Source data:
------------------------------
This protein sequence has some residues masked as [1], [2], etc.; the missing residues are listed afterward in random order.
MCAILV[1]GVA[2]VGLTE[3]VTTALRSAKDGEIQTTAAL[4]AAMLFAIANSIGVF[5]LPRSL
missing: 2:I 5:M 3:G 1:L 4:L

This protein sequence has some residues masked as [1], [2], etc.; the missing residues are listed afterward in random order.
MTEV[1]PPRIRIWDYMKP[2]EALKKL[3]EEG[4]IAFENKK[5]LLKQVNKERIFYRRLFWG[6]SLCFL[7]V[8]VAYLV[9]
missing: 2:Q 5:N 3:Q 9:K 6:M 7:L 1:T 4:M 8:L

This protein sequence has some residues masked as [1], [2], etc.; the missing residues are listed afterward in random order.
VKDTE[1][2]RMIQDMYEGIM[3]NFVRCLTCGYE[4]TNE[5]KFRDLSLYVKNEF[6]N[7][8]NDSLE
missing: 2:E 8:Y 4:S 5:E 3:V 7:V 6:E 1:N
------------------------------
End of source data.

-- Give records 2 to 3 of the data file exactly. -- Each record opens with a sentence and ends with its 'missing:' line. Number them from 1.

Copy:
This protein sequence has some residues masked as [1], [2], etc.; the missing residues are listed afterward in random order.
MTEV[1]PPRIRIWDYMKP[2]EALKKL[3]EEG[4]IAFENKK[5]LLKQVNKERIFYRRLFWG[6]SLCFL[7]V[8]VAYLV[9]
missing: 2:Q 5:N 3:Q 9:K 6:M 7:L 1:T 4:M 8:L

This protein sequence has some residues masked as [1], [2], etc.; the missing residues are listed afterward in random order.
VKDTE[1][2]RMIQDMYEGIM[3]NFVRCLTCGYE[4]TNE[5]KFRDLSLYVKNEF[6]N[7][8]NDSLE
missing: 2:E 8:Y 4:S 5:E 3:V 7:V 6:E 1:N